Tri-County Citizen

Local schools respond in wake of Oxford incident

Local schools had to deal with the broader impact of the Tuesday, Nov. 30 shooting at Oxford High School in Oakland County. Genesee County Schools, including Montrose schools, were closed Friday, Dec. 3, in response to a social media threat. Other local schools have heightened security protocols.

On Tuesday, Nov. 30, Montrose Community Schools Superintendent Linden Moore posted a letter informing Montrose families about the school shooting at Oxford High School that claimed the lives of four high school students and injured several others.

Moore said, “Please keep the families and community of Oxford in your thoughts and prayers as they grieve and deal with this very difficult situation. Our staff and students train and run drills for our A.L.I.C.E. program, which is our internal response protocol to an active shooter.”

A.L.I.C.E. stands for Alert, Lockdown, Inform, Counter & Evacuate. That afternoon, the Montrose school district ran a safety drill with its students.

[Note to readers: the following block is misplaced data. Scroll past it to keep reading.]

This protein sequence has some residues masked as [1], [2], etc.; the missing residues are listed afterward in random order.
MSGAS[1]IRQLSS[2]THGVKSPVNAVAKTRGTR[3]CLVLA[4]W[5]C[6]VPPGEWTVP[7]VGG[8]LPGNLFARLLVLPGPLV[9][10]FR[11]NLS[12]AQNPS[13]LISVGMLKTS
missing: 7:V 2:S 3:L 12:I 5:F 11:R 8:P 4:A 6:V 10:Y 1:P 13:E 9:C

“Even though Montrose Community Schools continue to practice and make every effort to keep our students as safe as possible, it takes an entire community effort to ensure that everyone stays safe within our schools. Please take this opportunity to speak with your children about the value of human life, and the importance of treating each other with kindness and respect. We come from different places and have different daily challenges. We must have conversations with our children about how to care for each other and help identify if someone is struggling or reaching out for help. When this happens, we need to let someone know. Our skilled and devoted administrators, teachers, counselors and social workers at every building can help. There is no problem that is too large or too late for them to get involved. If you notice something different in your child or another child, or if they hear a friend who is struggling, please reach out to us. We need an entire community, always alert and on the lookout for the safety and well-being of our students. As our law enforcement says, ‘If you see something, say something.’ Please pray for the Oxford community today, hug your child and remind them to look for warning signs that maybe someone is reaching out for help.”